alexa The 19S Deubiquitinase inhibitor b-AP15 is enriched in cells and elicits rapid commitment to cell death
Oncology

Oncology

Chemotherapy: Open Access

Author(s): Wang X, Stafford W, Mazurkiewicz M, Frykns M, Brjnic S

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b-AP15 [(3E,5E)-3,5-bis[(4-nitrophenyl)methylidene]-1-(prop-2-enoyl)piperidin-4-one] is a small molecule inhibitor of the ubiquitin specific peptidase (USP) 14/ubiquitin carboxyl-terminal hydrolase (UCH) L5 deubiquitinases of the 19S proteasome that shows antitumor activity in a number of tumor models, including multiple myeloma. b-AP15 contains an α,β-unsaturated carbonyl unit that is likely to react with intracellular nucleophiles such as cysteine thiolates by Michael addition. We found that binding of b-AP15 to USP14 is partially reversible, and that inhibition of proteasome function is reversible in cells. Despite reversible binding, tumor cells are rapidly committed to apoptosis/cell death after exposure to b-AP15. We show that b-AP15 is rapidly taken up from the medium and enriched in cells. Enrichment provides an explanation of the stronger potency of the compound in cellular assays compared with in vitro biochemical assays. Cellular uptake was impaired by 30-minute pretreatment of cells with low concentrations of N-ethylmaleimide (10 µM), suggesting that enrichment was thiol dependent. We report that in addition to inhibition of deubiquitinases, b-AP15 inhibits the selenoprotein thioredoxin reductase (TrxR). Whereas proteasome inhibition was closely associated with cell death induction, inhibition of TrxR was not. TrxR inhibition is, however, likely to contribute to triggering of oxidative stress observed with b-AP15. Furthermore, we present structure-activity, in vivo pharmacokinetic, and hepatocyte metabolism data for b-AP15. We conclude that the strong enrichment of b-AP15 in cells and a rapid commitment to apoptosis/cell death are factors that likely contribute to the strong antitumor activity of this compound.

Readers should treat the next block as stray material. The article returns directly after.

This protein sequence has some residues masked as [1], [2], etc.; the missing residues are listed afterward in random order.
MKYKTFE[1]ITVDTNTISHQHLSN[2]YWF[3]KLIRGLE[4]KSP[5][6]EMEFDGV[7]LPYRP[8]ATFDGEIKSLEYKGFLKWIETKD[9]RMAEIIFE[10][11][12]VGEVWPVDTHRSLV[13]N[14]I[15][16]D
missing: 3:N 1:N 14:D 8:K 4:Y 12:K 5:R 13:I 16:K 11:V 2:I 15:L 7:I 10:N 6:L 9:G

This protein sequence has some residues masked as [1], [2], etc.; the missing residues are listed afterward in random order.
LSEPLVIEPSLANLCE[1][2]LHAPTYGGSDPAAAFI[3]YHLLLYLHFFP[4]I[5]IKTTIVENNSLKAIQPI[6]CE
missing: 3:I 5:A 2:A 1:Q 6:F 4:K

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This article was published in Mol Pharmacol and referenced in Chemotherapy: Open Access

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